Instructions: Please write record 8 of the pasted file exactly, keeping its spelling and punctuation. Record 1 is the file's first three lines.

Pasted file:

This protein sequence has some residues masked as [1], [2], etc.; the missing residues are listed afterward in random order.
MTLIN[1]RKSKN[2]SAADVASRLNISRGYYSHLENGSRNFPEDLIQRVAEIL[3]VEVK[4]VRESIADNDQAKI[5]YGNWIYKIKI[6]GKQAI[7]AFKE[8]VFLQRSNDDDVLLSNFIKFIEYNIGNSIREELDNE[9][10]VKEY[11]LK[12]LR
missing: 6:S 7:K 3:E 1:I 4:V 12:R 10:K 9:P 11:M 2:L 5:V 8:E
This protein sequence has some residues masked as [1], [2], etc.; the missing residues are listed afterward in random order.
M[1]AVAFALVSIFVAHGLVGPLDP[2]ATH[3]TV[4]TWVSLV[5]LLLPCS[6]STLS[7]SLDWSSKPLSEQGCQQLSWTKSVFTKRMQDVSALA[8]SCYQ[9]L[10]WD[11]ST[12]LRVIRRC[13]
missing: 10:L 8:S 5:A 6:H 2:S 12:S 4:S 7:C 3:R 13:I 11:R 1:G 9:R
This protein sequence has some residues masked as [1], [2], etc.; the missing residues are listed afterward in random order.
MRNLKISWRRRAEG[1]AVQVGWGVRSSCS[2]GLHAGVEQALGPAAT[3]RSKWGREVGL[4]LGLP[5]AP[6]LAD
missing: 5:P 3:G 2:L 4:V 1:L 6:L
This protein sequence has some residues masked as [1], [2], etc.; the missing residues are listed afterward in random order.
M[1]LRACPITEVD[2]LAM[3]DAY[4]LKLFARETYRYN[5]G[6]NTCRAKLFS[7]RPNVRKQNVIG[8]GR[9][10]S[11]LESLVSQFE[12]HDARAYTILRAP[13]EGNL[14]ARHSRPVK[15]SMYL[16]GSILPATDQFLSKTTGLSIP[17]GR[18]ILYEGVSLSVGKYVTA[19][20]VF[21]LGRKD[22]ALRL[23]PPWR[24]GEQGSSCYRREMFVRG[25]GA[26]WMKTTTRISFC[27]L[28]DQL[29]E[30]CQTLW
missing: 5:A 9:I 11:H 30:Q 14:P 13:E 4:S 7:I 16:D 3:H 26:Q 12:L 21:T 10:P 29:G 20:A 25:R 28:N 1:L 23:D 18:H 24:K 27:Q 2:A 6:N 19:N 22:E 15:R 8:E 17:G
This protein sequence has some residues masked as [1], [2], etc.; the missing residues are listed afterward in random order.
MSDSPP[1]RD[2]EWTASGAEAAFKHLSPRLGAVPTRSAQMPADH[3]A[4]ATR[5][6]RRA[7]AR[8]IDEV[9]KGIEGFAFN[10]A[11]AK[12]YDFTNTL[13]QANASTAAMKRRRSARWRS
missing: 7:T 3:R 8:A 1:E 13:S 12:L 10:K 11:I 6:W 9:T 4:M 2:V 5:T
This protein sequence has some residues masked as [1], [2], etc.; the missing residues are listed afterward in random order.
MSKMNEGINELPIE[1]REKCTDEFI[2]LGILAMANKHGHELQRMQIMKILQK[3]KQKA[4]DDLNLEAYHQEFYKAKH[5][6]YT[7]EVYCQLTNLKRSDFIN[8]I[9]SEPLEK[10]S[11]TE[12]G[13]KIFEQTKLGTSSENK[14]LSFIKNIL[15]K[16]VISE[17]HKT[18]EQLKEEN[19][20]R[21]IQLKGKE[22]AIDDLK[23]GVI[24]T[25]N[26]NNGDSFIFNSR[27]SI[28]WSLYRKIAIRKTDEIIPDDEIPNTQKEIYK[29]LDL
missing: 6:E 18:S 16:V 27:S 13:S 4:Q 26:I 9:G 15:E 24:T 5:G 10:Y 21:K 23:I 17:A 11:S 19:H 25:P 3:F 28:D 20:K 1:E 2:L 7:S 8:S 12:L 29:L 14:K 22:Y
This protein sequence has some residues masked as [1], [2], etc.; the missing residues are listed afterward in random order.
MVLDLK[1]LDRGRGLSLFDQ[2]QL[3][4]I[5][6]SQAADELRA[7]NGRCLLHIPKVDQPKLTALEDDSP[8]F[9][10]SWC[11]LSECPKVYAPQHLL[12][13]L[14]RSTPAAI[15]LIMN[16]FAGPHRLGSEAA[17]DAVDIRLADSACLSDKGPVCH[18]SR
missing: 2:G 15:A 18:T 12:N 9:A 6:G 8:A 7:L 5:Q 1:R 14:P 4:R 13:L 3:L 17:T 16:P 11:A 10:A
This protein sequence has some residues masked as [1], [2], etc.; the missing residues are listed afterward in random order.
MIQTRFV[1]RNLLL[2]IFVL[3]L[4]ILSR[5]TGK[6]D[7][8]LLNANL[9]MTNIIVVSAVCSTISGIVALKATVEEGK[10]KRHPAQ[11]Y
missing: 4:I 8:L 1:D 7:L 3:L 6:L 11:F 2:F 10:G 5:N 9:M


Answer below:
This protein sequence has some residues masked as [1], [2], etc.; the missing residues are listed afterward in random order.
MIQTRFV[1]RNLLL[2]IFVL[3]L[4]ILSR[5]TGK[6]D[7][8]LLNANL[9]MTNIIVVSAVCSTISGIVALKATVEEGK[10]KRHPAQ[11]Y
missing: 4:I 8:L 1:D 7:L 3:L 6:L 11:F 2:F 10:G 5:N 9:M